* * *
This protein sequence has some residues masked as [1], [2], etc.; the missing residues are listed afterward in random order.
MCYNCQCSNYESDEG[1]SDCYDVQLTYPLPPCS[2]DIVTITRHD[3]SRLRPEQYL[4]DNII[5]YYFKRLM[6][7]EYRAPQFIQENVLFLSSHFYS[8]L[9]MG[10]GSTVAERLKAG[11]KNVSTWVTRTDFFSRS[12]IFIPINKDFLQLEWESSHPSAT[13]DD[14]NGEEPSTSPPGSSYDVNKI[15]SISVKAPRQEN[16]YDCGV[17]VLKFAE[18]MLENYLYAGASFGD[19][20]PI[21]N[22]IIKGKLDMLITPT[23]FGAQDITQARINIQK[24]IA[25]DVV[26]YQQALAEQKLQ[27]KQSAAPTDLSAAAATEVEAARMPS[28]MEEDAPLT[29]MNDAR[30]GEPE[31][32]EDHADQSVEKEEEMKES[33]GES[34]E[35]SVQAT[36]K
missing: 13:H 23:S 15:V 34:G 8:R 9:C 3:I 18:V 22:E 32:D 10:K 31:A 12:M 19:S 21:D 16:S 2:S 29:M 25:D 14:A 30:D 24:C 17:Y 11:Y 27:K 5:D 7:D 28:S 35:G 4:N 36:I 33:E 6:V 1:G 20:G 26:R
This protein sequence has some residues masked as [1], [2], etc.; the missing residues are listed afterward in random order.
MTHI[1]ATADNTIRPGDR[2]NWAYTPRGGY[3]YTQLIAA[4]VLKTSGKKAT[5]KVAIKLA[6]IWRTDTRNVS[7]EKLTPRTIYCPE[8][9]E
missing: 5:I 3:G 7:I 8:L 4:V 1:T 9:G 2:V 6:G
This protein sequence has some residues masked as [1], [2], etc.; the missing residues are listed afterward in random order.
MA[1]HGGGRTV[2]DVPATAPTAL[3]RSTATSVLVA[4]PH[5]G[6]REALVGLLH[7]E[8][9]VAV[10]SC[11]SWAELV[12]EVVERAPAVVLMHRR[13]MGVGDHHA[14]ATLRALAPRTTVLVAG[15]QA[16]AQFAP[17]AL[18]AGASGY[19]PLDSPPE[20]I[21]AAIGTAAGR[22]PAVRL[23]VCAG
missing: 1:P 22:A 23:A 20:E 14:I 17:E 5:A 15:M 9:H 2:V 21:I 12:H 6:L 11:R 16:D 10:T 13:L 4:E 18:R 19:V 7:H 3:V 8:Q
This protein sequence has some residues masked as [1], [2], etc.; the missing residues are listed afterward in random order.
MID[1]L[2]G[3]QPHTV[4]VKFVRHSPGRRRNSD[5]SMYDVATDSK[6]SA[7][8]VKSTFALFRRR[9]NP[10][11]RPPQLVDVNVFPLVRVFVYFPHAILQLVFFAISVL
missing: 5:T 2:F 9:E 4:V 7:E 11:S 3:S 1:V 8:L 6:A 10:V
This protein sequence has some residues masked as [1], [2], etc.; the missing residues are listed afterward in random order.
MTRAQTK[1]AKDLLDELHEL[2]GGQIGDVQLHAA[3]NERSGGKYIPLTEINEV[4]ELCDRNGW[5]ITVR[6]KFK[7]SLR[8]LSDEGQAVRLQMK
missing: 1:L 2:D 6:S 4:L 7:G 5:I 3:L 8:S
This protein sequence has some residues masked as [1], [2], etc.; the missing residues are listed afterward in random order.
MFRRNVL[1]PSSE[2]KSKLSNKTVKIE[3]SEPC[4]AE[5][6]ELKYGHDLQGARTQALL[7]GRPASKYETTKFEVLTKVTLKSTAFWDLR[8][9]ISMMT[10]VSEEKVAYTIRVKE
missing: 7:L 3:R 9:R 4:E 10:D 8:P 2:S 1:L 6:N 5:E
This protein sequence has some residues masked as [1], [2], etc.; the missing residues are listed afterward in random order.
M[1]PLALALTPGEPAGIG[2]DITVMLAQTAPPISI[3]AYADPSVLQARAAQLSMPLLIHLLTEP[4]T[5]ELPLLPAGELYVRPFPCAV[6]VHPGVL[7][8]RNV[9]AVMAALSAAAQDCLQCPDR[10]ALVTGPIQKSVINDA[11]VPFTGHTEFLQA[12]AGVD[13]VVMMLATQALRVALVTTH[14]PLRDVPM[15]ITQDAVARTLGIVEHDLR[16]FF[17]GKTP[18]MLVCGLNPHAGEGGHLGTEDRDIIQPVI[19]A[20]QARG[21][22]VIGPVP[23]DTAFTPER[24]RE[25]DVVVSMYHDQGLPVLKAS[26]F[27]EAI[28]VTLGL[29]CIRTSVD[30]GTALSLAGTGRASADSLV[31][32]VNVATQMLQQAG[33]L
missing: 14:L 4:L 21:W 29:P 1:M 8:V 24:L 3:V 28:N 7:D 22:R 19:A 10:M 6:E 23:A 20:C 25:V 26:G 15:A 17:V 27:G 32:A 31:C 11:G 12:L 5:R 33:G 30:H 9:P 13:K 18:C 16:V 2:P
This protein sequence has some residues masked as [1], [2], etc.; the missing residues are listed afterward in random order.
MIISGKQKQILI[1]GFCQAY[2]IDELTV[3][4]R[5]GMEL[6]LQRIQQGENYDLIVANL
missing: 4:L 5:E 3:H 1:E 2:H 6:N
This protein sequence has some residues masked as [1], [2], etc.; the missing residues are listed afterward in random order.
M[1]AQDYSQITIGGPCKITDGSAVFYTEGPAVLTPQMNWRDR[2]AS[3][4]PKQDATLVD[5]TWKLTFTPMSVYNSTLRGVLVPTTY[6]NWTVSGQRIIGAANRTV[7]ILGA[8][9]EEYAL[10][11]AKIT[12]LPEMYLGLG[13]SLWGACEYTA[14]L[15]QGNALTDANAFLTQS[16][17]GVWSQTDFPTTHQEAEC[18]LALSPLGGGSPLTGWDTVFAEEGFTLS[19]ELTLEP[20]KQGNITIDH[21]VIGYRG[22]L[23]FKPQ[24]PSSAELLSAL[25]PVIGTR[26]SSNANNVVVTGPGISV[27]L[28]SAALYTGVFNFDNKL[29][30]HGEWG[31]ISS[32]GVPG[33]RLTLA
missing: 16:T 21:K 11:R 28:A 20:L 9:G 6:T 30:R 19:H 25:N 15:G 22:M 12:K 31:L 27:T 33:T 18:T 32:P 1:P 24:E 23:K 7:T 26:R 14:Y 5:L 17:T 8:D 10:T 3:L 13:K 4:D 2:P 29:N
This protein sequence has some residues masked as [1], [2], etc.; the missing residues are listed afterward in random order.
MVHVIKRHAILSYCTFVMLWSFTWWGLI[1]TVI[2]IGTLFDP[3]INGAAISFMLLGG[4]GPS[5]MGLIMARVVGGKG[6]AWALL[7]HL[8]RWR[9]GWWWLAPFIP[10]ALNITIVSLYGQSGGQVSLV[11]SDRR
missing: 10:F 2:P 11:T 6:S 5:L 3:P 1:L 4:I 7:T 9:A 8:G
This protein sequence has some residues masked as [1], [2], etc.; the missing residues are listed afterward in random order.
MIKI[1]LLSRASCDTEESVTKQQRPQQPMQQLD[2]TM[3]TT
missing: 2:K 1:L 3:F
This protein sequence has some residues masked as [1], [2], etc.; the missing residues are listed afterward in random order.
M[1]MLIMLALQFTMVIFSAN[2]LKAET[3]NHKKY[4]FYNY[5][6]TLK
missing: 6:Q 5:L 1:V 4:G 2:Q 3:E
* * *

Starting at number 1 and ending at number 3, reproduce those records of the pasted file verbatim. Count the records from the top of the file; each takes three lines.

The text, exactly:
This protein sequence has some residues masked as [1], [2], etc.; the missing residues are listed afterward in random order.
MCYNCQCSNYESDEG[1]SDCYDVQLTYPLPPCS[2]DIVTITRHD[3]SRLRPEQYL[4]DNII[5]YYFKRLM[6][7]EYRAPQFIQENVLFLSSHFYS[8]L[9]MG[10]GSTVAERLKAG[11]KNVSTWVTRTDFFSRS[12]IFIPINKDFLQLEWESSHPSAT[13]DD[14]NGEEPSTSPPGSSYDVNKI[15]SISVKAPRQEN[16]YDCGV[17]VLKFAE[18]MLENYLYAGASFGD[19][20]PI[21]N[22]IIKGKLDMLITPT[23]FGAQDITQARINIQK[24]IA[25]DVV[26]YQQALAEQKLQ[27]KQSAAPTDLSAAAATEVEAARMPS[28]MEEDAPLT[29]MNDAR[30]GEPE[31][32]EDHADQSVEKEEEMKES[33]GES[34]E[35]SVQAT[36]K
missing: 13:H 23:S 15:V 34:G 8:R 9:C 3:I 18:V 22:E 32:D 10:K 31:A 12:M 19:S 21:D 16:S 2:S 29:M 25:D 14:A 30:D 24:C 17:Y 11:Y 27:K 5:D 7:D 28:S 35:G 4:N 36:I 33:E 6:V 1:G 20:G 26:R
This protein sequence has some residues masked as [1], [2], etc.; the missing residues are listed afterward in random order.
MTHI[1]ATADNTIRPGDR[2]NWAYTPRGGY[3]YTQLIAA[4]VLKTSGKKAT[5]KVAIKLA[6]IWRTDTRNVS[7]EKLTPRTIYCPE[8][9]E
missing: 5:I 3:G 7:I 8:L 4:V 1:T 9:G 2:V 6:G
This protein sequence has some residues masked as [1], [2], etc.; the missing residues are listed afterward in random order.
MA[1]HGGGRTV[2]DVPATAPTAL[3]RSTATSVLVA[4]PH[5]G[6]REALVGLLH[7]E[8][9]VAV[10]SC[11]SWAELV[12]EVVERAPAVVLMHRR[13]MGVGDHHA[14]ATLRALAPRTTVLVAG[15]QA[16]AQFAP[17]AL[18]AGASGY[19]PLDSPPE[20]I[21]AAIGTAAGR[22]PAVRL[23]VCAG
missing: 1:P 22:A 23:A 20:E 14:I 17:E 5:A 15:M 9:H 2:V 21:I 12:H 6:L 11:R 16:D 10:T 13:L 4:E 18:R 19:V 7:H 3:V 8:Q